1. These 19 appeals arise out of the decision of the lower Appellate Court in the same number of appeals heard by him against the decision of the Munsif, Second Court, Tangail. In the First Court there were 19 suits which were tried jointly. Against the decision of these 19 suits 20 appeals were preferred, some by the plaintiff and tome by the defendants. In one of these, Suit No. 2751 of 1917, no second appeal has been preferred as the findings of fact in the first appeal relating to that suit are conclusive. All these suits were brought by the plaintiffs against the defendants Nos. 1 and 2 who are their co-sharers for joint possession of certain lands. In 13 of these eases the first Court gave decrees for joint khas possession which were reversed by the lower Appellate court. In the remaining six cases both Courts refused khas possession, one of these six being Suit No. 2751 already referred to.
2. The plaintiffs and defendants Nos. 1 and 2 are co-sharers in estate No. 10 of the Mymen-singh Collaborate and the lands to which the suits relate are situated in Mezuzah Karatia. The plaintiffs' case is that the lands in suit appertain to lands which the defendants Nos. 1 and 2 made khas either by purchase or by inducing the tenants to vacate them, and that the defendants having taken khas possession of these lands they are entitled to recover joint khas possession in proportion to their share in the estate, The lower Appellate Court has held that on the principle laid down by the Privy Council in the cases of Watson & Co. v. Ramchund Dutt 18 C. 10 : 17 I. A. 110 : 5 sar. P. C. J. 535 : 9 Ind. Dec. (N. S.)7 (P. C.) and Lachmeswar Singh v. Manowar Hossein 19 C. 253 : 19 I. A. 48 : 6 sar. P. C. J. 133 : 9 Ind. Dec. (N. S.)614 (P. C.) the plaintiffs are not entitled to khas possession. These appeals depend on the principles which apply in deciding whether a co owner has the right to joint khas possession of the lands which have been exclusively occupied by another co owner. Several cases have been sited in which the leading cases already mentioned above hive been referred to and discussed. Before dealing with the other aspects of the eases it should mentioned that these cases differ from all reported cases in one very material particular, and that if, that there is a suit for partition of this estate now pending between the parties. In that suit the rights of the parties to khas possession of different lands will be finally decided and we should be unwilling to disturb the existing possession of the lands during the pendency of this suit, unless we felt bound to do so for very cogent reasons. These we do not find in the present suits. From the decisions of the Privy council cited above no hard and fast rule a in be laid down. Each sage must be decided on its merits according to justice, equity and good, conscience.
2. On the fasts found in the present cases we are not inclined to hold that the lower Appellate Court was wrong in refusing the plaintiffs decrees in these suits. It is cot necessary to state all the fasts, but those which appear to us to have the most bearing on this point are the following. The share of the principal defendants in the lands in suits is 3 annas and odd and the plaintiffs' share is 3 annas and odd. The area of the land in suit is nearly 2 1/2 khadas and there are about 60 khadas in Mouzah Karatia. Or the lands in suit only 6 3/4 pa(sic)it would be the plaintiffs' share. The main object for which the defendant No, 1 has taken possession of the land is for founding a new School and College and for this purpose he has already spent about 2/3 lakhs of rupees in improving the land building pucaa structures on portions of the same, The plaintiffs have been acquiring these lands and building on them since 1313 and soma of the buildings were created about two years before the institution of the suit, A portion of the land in suit has also been included in the defendants' qari, a portion having been made into a ta(sic)ik and another portion into an orchard. They have also erected quarters for their Hindu amlas. There is another Mouzah Gorai Khamarchhata in the estate No. 10 in which the plaintiffs have 75 29 acres of khamar land, while the defendant No. 1 has 1. 82 acres of khamar land there, though in this village the plaintiffs' share is 7 annas 1 1/2 pies and defendant No. 1's share is 8 annas 2 1/2 gandas. The plaintiffs as proprietors have no khamar land in the village Karatia but they have 3 khadas of khas land in this village and the defendants have offered them other lands in that village to compensate them for 6 3/4 pakis which is the plaintiffs' share in the land and of which the defendants have taken possession.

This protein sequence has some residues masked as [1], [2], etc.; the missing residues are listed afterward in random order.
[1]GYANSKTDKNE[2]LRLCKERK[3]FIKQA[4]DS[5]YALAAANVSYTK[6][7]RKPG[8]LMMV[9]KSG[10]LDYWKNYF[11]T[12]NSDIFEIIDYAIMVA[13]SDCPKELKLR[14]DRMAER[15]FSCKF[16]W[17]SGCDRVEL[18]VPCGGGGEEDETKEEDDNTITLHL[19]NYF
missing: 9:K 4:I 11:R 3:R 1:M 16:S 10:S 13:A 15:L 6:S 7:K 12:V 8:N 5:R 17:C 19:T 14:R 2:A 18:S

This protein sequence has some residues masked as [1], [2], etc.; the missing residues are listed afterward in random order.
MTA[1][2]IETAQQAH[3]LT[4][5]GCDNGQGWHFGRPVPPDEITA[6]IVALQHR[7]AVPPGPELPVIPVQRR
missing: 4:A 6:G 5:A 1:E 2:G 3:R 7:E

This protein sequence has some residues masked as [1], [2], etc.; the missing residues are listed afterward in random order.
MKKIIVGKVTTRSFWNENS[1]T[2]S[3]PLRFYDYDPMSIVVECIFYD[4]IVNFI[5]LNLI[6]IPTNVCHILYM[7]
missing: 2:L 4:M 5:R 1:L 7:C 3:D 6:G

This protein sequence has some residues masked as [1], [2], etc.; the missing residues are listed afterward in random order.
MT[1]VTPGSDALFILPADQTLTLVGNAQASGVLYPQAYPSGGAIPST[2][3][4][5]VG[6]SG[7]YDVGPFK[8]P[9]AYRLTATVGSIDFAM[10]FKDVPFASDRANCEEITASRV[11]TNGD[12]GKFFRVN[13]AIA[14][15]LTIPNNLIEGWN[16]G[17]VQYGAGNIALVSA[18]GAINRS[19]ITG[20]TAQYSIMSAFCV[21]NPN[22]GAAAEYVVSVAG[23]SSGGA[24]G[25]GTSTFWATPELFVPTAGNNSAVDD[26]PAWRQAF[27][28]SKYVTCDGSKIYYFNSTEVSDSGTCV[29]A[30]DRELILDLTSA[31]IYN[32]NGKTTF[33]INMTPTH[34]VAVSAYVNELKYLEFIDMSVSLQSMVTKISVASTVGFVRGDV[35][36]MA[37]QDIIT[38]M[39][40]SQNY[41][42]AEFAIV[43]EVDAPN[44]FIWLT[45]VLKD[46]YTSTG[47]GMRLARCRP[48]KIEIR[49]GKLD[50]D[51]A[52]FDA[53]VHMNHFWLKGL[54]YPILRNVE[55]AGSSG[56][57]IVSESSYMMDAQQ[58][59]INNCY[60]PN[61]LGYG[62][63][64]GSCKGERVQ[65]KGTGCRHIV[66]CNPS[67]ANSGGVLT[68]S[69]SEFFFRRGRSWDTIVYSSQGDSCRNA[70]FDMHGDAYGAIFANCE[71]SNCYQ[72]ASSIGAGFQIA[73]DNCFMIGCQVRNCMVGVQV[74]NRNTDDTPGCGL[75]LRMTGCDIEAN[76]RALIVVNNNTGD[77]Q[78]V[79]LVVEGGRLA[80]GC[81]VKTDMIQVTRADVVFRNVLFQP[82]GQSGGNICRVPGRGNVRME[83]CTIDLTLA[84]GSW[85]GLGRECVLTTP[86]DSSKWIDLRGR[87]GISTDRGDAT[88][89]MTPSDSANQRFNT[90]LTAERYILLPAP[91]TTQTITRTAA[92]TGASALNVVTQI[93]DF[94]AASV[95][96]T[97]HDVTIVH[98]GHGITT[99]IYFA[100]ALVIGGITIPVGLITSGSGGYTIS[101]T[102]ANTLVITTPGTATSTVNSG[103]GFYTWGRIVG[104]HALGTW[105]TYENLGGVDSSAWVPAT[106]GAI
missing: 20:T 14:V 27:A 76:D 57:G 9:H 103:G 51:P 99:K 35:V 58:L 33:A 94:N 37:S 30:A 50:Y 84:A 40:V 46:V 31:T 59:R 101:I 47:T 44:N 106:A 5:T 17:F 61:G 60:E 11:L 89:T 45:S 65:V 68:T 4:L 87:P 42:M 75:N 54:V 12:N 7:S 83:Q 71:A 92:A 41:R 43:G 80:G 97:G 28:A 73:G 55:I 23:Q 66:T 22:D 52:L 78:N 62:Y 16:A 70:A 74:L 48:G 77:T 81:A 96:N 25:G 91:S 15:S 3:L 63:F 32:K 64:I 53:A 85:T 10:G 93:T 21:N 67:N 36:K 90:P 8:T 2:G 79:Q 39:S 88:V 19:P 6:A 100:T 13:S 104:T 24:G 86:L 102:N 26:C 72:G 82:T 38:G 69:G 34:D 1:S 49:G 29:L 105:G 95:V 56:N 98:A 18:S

3. On behalf of the appellants it was not argued that there had been any serious injustice to the plaintiffs. It was contended that they were entitled to insist on their rights and the rights of the parties should not be decided on sentimental consideration. The decision in Surendra Narain Sinha v. Rari Mohan Mi(sic)ser 33 C. 1201 has been cited. It was argued that the main principle to be followed in this case is that joint khas possession, should be given to co
4. Having regard, therefore, to these fasts and particularly that the subject-matter of these suits is now under partition and also that on the facts found no serious injustice appears to have been done to the plaintiffs and there has been no denial of the plaintiff's title and no ouster we think that the snits were rightly dismissed. We accordingly dismiss these appeals with costs.